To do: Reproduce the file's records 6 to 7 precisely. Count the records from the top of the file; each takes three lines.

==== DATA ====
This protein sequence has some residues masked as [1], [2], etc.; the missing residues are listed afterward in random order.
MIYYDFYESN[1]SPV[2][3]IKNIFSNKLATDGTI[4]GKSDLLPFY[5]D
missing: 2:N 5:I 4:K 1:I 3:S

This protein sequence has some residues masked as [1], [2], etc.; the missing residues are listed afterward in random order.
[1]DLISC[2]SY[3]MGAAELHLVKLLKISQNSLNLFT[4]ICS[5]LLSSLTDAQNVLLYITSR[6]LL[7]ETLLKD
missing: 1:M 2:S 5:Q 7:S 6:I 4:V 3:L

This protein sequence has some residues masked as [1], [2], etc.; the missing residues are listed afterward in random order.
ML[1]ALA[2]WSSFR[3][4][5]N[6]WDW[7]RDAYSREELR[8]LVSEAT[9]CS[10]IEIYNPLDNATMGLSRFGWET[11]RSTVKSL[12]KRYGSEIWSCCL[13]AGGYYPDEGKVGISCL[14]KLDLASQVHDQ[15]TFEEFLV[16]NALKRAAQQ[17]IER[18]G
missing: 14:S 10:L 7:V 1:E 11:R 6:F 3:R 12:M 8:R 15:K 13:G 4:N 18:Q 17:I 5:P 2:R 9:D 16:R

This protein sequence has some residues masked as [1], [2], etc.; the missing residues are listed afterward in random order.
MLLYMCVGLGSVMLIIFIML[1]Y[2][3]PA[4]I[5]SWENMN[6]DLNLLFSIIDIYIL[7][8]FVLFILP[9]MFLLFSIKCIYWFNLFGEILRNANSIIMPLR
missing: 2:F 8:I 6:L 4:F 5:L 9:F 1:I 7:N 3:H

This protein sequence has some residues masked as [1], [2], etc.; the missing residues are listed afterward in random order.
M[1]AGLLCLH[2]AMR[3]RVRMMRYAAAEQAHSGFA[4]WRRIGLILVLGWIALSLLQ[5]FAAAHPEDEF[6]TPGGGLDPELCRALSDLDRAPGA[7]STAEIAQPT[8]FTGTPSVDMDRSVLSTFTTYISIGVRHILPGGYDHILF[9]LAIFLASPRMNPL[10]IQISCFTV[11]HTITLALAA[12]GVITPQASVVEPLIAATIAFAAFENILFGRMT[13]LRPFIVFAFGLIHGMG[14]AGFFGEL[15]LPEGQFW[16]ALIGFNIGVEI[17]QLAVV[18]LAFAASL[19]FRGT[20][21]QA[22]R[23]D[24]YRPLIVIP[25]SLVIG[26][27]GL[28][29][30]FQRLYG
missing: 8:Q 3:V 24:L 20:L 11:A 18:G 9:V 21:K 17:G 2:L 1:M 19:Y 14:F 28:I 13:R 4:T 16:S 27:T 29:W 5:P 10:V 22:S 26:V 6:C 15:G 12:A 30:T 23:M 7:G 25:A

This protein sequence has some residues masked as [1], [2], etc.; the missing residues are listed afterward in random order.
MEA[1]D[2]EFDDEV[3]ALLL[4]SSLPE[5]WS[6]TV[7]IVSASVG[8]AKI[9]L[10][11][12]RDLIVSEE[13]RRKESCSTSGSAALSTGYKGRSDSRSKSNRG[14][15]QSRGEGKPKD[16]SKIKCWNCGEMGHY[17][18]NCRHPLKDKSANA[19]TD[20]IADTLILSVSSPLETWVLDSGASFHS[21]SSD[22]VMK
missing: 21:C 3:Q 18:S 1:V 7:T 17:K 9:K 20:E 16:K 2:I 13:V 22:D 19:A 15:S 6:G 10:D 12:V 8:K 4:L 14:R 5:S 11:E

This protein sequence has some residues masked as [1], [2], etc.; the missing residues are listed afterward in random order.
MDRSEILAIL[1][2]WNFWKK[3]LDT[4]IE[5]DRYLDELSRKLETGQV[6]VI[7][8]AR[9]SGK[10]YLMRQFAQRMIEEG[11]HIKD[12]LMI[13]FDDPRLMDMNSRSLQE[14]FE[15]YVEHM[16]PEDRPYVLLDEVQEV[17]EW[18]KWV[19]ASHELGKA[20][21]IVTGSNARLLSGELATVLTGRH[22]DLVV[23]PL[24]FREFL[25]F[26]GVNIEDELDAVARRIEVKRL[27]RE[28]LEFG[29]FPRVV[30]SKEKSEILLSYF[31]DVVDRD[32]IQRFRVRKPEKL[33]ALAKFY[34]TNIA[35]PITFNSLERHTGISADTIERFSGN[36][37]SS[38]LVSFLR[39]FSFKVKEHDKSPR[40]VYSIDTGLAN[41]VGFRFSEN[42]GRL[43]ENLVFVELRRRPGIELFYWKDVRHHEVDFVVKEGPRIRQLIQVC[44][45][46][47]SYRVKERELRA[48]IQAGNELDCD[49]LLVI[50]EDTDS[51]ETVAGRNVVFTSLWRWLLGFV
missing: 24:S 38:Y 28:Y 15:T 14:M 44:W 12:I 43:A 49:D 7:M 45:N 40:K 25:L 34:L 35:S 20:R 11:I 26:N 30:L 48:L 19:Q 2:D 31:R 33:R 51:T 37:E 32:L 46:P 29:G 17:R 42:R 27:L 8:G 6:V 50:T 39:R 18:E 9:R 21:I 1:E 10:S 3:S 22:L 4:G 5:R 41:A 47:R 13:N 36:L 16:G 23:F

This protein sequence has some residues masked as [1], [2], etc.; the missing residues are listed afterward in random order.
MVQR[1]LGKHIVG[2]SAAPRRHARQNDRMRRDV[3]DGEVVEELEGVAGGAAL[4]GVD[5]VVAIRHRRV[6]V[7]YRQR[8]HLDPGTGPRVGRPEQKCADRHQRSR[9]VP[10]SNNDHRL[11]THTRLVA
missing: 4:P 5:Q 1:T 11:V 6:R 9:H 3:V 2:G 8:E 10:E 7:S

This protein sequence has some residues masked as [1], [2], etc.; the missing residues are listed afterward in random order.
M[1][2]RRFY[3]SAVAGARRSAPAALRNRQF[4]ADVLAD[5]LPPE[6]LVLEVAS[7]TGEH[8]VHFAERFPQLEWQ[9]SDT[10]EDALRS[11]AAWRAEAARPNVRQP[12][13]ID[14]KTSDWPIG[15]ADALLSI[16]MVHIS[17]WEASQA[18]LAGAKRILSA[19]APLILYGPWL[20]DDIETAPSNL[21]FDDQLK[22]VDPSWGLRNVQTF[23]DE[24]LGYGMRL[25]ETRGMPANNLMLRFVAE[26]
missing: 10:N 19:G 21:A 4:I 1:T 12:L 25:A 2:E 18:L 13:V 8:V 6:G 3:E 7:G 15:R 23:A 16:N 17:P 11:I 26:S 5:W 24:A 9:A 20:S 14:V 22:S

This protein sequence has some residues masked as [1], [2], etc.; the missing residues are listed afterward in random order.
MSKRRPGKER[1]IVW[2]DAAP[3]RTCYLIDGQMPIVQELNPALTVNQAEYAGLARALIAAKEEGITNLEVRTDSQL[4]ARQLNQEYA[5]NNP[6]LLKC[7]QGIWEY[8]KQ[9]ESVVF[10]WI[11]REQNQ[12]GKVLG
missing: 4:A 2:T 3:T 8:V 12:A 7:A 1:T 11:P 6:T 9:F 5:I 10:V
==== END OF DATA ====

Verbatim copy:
This protein sequence has some residues masked as [1], [2], etc.; the missing residues are listed afterward in random order.
MEA[1]D[2]EFDDEV[3]ALLL[4]SSLPE[5]WS[6]TV[7]IVSASVG[8]AKI[9]L[10][11][12]RDLIVSEE[13]RRKESCSTSGSAALSTGYKGRSDSRSKSNRG[14][15]QSRGEGKPKD[16]SKIKCWNCGEMGHY[17][18]NCRHPLKDKSANA[19]TD[20]IADTLILSVSSPLETWVLDSGASFHS[21]SSD[22]VMK
missing: 21:C 3:Q 18:S 1:V 7:T 17:K 9:K 20:E 16:K 2:I 13:V 22:D 19:A 15:S 6:G 10:D 12:V 8:K 4:L 14:R 5:S 11:E

This protein sequence has some residues masked as [1], [2], etc.; the missing residues are listed afterward in random order.
MDRSEILAIL[1][2]WNFWKK[3]LDT[4]IE[5]DRYLDELSRKLETGQV[6]VI[7][8]AR[9]SGK[10]YLMRQFAQRMIEEG[11]HIKD[12]LMI[13]FDDPRLMDMNSRSLQE[14]FE[15]YVEHM[16]PEDRPYVLLDEVQEV[17]EW[18]KWV[19]ASHELGKA[20][21]IVTGSNARLLSGELATVLTGRH[22]DLVV[23]PL[24]FREFL[25]F[26]GVNIEDELDAVARRIEVKRL[27]RE[28]LEFG[29]FPRVV[30]SKEKSEILLSYF[31]DVVDRD[32]IQRFRVRKPEKL[33]ALAKFY[34]TNIA[35]PITFNSLERHTGISADTIERFSGN[36][37]SS[38]LVSFLR[39]FSFKVKEHDKSPR[40]VYSIDTGLAN[41]VGFRFSEN[42]GRL[43]ENLVFVELRRRPGIELFYWKDVRHHEVDFVVKEGPRIRQLIQVC[44][45][46][47]SYRVKERELRA[48]IQAGNELDCD[49]LLVI[50]EDTDS[51]ETVAGRNVVFTSLWRWLLGFV
missing: 24:S 38:Y 28:Y 15:T 14:M 44:W 12:I 43:A 49:D 7:M 45:N 40:K 25:L 34:L 35:S 20:R 11:I 26:N 30:L 48:L 19:Q 2:D 31:R 33:R 51:T 37:E 32:L 46:P 29:G 17:R 42:R 27:L 8:G 6:V 50:T 39:R 18:E 9:R 21:I 1:E 10:S 3:S 22:L 4:G 5:R 41:A 47:R 13:N 36:L 16:G 23:F